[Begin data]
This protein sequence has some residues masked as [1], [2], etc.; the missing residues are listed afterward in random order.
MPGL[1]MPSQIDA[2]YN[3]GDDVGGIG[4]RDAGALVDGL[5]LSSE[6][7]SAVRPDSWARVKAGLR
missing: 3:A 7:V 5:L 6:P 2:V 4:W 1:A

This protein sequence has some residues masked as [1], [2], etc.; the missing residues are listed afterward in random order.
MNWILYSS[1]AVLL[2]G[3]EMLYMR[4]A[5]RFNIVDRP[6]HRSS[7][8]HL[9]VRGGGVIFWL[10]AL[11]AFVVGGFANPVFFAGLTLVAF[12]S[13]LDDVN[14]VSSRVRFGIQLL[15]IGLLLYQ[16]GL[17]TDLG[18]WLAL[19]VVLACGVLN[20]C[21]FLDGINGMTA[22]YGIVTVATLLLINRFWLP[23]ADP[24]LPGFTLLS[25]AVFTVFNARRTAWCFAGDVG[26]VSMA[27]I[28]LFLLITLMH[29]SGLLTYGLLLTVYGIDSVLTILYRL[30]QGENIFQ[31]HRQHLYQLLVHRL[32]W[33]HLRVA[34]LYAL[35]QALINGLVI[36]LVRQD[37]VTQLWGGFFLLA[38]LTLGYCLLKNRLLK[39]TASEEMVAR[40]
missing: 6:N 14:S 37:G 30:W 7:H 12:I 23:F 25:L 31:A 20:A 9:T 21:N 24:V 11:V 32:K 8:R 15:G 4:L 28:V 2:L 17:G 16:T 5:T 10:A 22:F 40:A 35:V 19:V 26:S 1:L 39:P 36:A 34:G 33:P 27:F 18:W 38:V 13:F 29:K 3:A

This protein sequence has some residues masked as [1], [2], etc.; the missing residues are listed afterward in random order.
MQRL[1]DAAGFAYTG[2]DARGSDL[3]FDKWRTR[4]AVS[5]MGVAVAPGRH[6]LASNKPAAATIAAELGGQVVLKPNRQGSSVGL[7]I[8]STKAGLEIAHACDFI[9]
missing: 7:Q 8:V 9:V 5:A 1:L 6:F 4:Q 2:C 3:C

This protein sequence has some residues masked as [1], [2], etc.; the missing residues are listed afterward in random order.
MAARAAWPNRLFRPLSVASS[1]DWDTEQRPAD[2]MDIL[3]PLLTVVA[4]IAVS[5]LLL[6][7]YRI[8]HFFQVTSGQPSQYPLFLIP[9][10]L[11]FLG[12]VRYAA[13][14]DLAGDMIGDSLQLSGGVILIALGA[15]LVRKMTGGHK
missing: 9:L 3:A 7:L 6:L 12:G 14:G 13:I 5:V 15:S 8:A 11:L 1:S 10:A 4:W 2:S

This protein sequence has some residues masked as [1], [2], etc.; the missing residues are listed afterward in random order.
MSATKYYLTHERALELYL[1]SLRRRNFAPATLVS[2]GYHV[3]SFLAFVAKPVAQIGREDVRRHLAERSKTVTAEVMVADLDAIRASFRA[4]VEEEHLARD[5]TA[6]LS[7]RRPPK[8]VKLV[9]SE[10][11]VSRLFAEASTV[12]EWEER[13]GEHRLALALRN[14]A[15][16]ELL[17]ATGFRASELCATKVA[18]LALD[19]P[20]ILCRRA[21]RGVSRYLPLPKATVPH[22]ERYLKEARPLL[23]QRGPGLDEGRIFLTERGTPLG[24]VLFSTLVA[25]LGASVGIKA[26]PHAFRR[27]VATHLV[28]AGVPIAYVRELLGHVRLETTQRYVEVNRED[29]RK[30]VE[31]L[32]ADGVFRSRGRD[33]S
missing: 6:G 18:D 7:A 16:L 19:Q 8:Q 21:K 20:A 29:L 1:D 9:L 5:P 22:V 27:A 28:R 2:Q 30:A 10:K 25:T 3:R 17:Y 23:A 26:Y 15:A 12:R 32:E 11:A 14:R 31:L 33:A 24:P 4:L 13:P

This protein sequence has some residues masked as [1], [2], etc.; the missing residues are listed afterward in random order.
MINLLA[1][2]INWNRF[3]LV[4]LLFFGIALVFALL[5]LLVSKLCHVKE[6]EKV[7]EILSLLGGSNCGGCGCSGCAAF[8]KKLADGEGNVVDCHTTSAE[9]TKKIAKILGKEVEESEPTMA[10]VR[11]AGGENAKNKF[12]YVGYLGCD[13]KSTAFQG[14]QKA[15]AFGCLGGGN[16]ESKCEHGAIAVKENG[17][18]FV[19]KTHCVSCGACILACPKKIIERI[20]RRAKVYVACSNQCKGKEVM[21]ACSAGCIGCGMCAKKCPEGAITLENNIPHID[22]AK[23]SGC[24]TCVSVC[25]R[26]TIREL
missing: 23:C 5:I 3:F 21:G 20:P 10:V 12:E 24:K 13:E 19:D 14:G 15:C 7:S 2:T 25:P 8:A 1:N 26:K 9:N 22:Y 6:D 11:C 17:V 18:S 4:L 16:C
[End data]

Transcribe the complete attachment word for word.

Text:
This protein sequence has some residues masked as [1], [2], etc.; the missing residues are listed afterward in random order.
MPGL[1]MPSQIDA[2]YN[3]GDDVGGIG[4]RDAGALVDGL[5]LSSE[6][7]SAVRPDSWARVKAGLR
missing: 3:A 7:V 5:L 6:P 2:V 4:W 1:A

This protein sequence has some residues masked as [1], [2], etc.; the missing residues are listed afterward in random order.
MNWILYSS[1]AVLL[2]G[3]EMLYMR[4]A[5]RFNIVDRP[6]HRSS[7][8]HL[9]VRGGGVIFWL[10]AL[11]AFVVGGFANPVFFAGLTLVAF[12]S[13]LDDVN[14]VSSRVRFGIQLL[15]IGLLLYQ[16]GL[17]TDLG[18]WLAL[19]VVLACGVLN[20]C[21]FLDGINGMTA[22]YGIVTVATLLLINRFWLP[23]ADP[24]LPGFTLLS[25]AVFTVFNARRTAWCFAGDVG[26]VSMA[27]I[28]LFLLITLMH[29]SGLLTYGLLLTVYGIDSVLTILYRL[30]QGENIFQ[31]HRQHLYQLLVHRL[32]W[33]HLRVA[34]LYAL[35]QALINGLVI[36]LVRQD[37]VTQLWGGFFLLA[38]LTLGYCLLKNRLLK[39]TASEEMVAR[40]
missing: 6:N 14:S 37:G 30:W 7:H 12:I 23:F 25:L 31:A 20:A 9:T 21:N 24:V 11:V 32:K 8:R 15:G 4:L 28:V 2:L 17:G 16:T 5:T 10:A 22:F 40:A 35:V 19:V 26:S 1:L 39:P 36:A 34:G 33:P 27:F 18:W 38:V 13:F 29:K 3:A

This protein sequence has some residues masked as [1], [2], etc.; the missing residues are listed afterward in random order.
MQRL[1]DAAGFAYTG[2]DARGSDL[3]FDKWRTR[4]AVS[5]MGVAVAPGRH[6]LASNKPAAATIAAELGGQVVLKPNRQGSSVGL[7]I[8]STKAGLEIAHACDFI[9]
missing: 7:Q 8:V 9:V 5:A 1:L 6:F 4:Q 2:C 3:C

This protein sequence has some residues masked as [1], [2], etc.; the missing residues are listed afterward in random order.
MAARAAWPNRLFRPLSVASS[1]DWDTEQRPAD[2]MDIL[3]PLLTVVA[4]IAVS[5]LLL[6][7]YRI[8]HFFQVTSGQPSQYPLFLIP[9][10]L[11]FLG[12]VRYAA[13][14]DLAGDMIGDSLQLSGGVILIALGA[15]LVRKMTGGHK
missing: 9:L 3:A 7:L 6:L 12:G 14:G 13:I 5:V 15:S 8:A 11:L 1:S 10:A 4:W 2:S

This protein sequence has some residues masked as [1], [2], etc.; the missing residues are listed afterward in random order.
MSATKYYLTHERALELYL[1]SLRRRNFAPATLVS[2]GYHV[3]SFLAFVAKPVAQIGREDVRRHLAERSKTVTAEVMVADLDAIRASFRA[4]VEEEHLARD[5]TA[6]LS[7]RRPPK[8]VKLV[9]SE[10][11]VSRLFAEASTV[12]EWEER[13]GEHRLALALRN[14]A[15][16]ELL[17]ATGFRASELCATKVA[18]LALD[19]P[20]ILCRRA[21]RGVSRYLPLPKATVPH[22]ERYLKEARPLL[23]QRGPGLDEGRIFLTERGTPLG[24]VLFSTLVA[25]LGASVGIKA[26]PHAFRR[27]VATHLV[28]AGVPIAYVRELLGHVRLETTQRYVEVNRED[29]RK[30]VE[31]L[32]ADGVFRSRGRD[33]S
missing: 6:G 18:D 7:A 16:L 19:Q 8:Q 21:K 20:A 29:L 1:D 9:L 5:P 22:V 27:A 28:R 2:Q 30:A 10:K 25:T 3:R 17:Y 23:A 26:Y 15:A 12:R 32:E 11:A 14:R 31:L 33:A 24:P 4:L 13:P

This protein sequence has some residues masked as [1], [2], etc.; the missing residues are listed afterward in random order.
MINLLA[1][2]INWNRF[3]LV[4]LLFFGIALVFALL[5]LLVSKLCHVKE[6]EKV[7]EILSLLGGSNCGGCGCSGCAAF[8]KKLADGEGNVVDCHTTSAE[9]TKKIAKILGKEVEESEPTMA[10]VR[11]AGGENAKNKF[12]YVGYLGCD[13]KSTAFQG[14]QKA[15]AFGCLGGGN[16]ESKCEHGAIAVKENG[17][18]FV[19]KTHCVSCGACILACPKKIIERI[20]RRAKVYVACSNQCKGKEVM[21]ACSAGCIGCGMCAKKCPEGAITLENNIPHID[22]AK[23]SGC[24]TCVSVC[25]R[26]TIREL
missing: 23:C 5:I 3:F 21:G 20:P 10:V 12:E 24:K 13:E 19:D 14:G 15:C 7:S 2:T 25:P 8:A 1:N 26:K 9:N 22:Y 6:D 11:C 17:V 18:S 4:L 16:C